Carcabosa to Cáparra

Today was a special day in 2 respects: the stunning scenery on the way here and the Roman Arch at Capárra. 

Scenery

Except for the start, today we walked on tracks. Mostly we were alongside the old roman road or very near it. Roman roads are marked with green ‘tile’, the camino with yellow, and a shared track has both colours.

Lots of this area is also used to graze animals – a ‘long paddock’ – and is between old stone fences that continue for most of the distance.  The light changed as the sun rose higher. 


Lots of old oak trees, open grazing areas. Wow. Really is one of my favourite sections between Merida and Salamanca. Yes, if you have time to walk only a short section of the Via de la Plata then this probably should be it. If not from Merida, then from Casar de Cáceres.

Roman Arch of Capárra

Stunning! Last time I was here the Roman Arch of Capárra was in the middle of a farming area. Now it’s in an archeological site with its own interpretation centre (and a machine that mislabels cans of drinks). Actually unbelievable.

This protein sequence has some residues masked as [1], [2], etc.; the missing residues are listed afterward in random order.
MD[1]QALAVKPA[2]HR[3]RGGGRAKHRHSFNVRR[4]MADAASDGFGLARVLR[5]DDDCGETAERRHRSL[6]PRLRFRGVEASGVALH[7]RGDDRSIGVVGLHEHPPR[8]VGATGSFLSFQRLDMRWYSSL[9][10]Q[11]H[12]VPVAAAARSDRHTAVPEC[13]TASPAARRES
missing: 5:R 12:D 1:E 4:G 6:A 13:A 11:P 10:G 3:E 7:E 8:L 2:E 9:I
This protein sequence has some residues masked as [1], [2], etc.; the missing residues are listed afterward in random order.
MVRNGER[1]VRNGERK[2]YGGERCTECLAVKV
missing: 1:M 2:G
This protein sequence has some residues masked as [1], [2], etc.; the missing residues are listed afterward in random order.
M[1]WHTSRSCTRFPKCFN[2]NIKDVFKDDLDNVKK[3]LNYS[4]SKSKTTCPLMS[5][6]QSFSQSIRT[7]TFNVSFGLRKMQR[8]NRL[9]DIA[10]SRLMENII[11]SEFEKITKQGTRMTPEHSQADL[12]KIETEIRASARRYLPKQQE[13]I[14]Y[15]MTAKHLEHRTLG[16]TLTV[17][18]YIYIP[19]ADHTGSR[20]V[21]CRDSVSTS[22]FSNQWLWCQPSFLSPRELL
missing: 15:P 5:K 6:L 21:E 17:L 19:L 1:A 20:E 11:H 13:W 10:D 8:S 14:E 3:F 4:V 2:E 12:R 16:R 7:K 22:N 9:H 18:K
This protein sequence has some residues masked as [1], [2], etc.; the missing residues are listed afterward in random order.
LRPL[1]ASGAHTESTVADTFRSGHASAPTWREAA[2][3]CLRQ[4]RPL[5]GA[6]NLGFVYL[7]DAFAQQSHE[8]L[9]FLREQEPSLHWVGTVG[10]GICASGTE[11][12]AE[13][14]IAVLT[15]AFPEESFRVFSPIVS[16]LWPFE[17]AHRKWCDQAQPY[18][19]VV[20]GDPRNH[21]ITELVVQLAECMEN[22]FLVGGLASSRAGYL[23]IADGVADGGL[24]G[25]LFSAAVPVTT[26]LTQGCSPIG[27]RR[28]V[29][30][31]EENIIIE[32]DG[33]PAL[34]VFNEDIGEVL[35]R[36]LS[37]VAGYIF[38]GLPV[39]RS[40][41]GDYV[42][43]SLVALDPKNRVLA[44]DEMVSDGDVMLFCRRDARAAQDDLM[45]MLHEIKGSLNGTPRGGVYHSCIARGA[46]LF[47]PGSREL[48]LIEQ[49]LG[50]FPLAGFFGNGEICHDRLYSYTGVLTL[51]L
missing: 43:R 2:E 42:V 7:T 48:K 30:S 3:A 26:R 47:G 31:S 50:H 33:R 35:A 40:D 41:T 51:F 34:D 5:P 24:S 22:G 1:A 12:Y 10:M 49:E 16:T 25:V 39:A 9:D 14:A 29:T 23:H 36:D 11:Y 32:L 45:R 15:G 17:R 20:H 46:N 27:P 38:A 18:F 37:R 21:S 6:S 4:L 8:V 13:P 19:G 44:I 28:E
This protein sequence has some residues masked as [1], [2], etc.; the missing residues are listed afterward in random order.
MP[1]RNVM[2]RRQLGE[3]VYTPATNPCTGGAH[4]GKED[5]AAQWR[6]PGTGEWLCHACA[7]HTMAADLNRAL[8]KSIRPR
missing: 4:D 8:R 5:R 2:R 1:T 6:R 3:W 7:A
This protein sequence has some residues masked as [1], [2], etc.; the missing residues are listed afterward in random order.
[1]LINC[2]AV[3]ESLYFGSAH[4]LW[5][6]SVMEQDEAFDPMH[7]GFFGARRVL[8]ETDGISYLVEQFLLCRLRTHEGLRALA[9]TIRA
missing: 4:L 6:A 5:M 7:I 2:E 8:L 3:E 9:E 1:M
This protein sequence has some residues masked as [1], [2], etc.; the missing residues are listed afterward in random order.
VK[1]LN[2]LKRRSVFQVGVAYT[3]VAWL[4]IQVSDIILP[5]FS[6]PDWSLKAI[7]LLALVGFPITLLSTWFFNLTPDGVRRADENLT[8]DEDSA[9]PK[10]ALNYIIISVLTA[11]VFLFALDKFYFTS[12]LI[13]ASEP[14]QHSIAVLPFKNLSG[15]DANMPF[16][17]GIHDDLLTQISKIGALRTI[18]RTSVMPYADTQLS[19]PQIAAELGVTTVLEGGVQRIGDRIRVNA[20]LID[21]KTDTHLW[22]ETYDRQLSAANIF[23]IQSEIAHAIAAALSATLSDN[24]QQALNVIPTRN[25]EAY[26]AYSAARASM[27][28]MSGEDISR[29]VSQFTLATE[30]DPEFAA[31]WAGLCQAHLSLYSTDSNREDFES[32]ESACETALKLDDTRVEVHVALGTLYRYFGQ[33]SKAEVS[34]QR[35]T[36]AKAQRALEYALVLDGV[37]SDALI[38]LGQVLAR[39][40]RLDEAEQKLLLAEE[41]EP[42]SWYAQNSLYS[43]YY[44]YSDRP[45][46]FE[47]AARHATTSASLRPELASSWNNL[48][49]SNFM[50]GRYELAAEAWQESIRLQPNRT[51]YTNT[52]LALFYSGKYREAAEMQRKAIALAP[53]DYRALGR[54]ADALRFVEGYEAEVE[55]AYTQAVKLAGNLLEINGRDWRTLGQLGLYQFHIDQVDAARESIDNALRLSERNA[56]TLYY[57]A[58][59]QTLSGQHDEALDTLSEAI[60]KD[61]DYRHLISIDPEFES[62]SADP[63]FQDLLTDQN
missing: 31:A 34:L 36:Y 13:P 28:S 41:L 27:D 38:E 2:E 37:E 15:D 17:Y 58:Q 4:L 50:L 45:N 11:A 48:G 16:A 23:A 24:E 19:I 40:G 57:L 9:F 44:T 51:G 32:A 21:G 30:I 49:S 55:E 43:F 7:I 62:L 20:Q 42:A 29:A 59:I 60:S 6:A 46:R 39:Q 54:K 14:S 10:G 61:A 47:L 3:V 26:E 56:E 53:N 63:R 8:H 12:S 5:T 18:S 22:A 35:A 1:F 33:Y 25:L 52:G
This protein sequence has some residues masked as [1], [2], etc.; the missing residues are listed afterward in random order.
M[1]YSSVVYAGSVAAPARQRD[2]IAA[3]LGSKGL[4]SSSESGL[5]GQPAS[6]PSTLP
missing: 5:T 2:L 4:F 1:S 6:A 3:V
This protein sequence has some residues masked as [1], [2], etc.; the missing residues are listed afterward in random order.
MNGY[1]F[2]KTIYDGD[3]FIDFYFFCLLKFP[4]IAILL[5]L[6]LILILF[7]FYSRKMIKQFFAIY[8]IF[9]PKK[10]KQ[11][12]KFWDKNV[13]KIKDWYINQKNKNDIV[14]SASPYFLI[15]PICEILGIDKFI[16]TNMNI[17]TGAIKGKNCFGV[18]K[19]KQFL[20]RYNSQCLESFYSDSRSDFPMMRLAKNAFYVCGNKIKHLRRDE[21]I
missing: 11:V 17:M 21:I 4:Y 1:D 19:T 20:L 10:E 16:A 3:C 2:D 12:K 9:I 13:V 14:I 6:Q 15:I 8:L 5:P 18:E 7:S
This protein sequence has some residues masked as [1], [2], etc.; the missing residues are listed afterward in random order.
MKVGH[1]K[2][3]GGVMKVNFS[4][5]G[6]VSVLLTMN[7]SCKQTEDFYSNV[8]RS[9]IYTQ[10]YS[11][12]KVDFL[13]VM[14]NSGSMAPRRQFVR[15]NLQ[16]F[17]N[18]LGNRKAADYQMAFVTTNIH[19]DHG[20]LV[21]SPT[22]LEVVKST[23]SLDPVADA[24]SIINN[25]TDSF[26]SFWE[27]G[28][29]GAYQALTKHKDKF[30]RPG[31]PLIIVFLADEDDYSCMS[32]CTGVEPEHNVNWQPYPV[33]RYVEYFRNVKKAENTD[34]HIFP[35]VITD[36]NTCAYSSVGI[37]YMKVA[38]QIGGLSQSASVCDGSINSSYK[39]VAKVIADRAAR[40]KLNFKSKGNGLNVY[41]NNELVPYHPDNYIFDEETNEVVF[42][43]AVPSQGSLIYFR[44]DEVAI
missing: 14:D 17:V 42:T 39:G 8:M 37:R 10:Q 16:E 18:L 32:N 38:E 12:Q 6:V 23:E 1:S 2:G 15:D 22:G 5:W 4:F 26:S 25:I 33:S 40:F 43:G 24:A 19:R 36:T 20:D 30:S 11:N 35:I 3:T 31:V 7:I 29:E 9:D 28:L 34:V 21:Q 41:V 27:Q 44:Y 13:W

Some inscriptions on the Arch are still legible and however you look at it, it’s astounding. 2,000 years nearly. Wow!  

And more of the original road leading to it from the city gates, originally in very thick city walls, have now been excavated. 

 

The Roman Arch at Capárra is truly amazing. Apologies for banging on about it but it is amazing.

Once apparently in the centre of the Roman town of Caparra, it still stands proud with this section of the camino passing under it, 2,000 years later. Now it is surrounded by recent excavations. Four and a half years ago there were sheep. Not now. 

The excavations have exposed the remains of temples and the main square as well as of public baths, entrances through the city walls, shops alongside a terrace. And there is a huge area yet to be excavated. 

Hard to do it justice with photos or words. Visit it if you can! 


Apologies but there is a rat in the ranks just above: a black clad peregrina with a solar powered hat seen clambering up a hill on the way to Galisteo fell into a hole here. Apologies for the blatant opportunism  😏

Other peregrinos

And the ‘ugly’ peregrino of the day, from Malaga, was at Capárra. We’d arranged for a lift from Capárra to a nearby hostal. As we waited 3 peregrinos arrived. 

Two absolutely collapsed under the Arch and one came towards us. A cocky middle aged guy who managed to piss off V in about 10sec as he dismissed our distance today (about 20km) as insignificant and generally made himself out as a very big man doing 35+ each day.  You know the sort, looks women up and down like goods on offer and big notes himself. Yawn. Yawn. 

V is pretty tolerant and not easily pissed off but she said later she was very pleased we wouldn’t see them again. Can’t help but agree while hoping he gets a blister or has an incident requiring a bit of humble pie. Also hoping he is reincarnated appropriately. 😁

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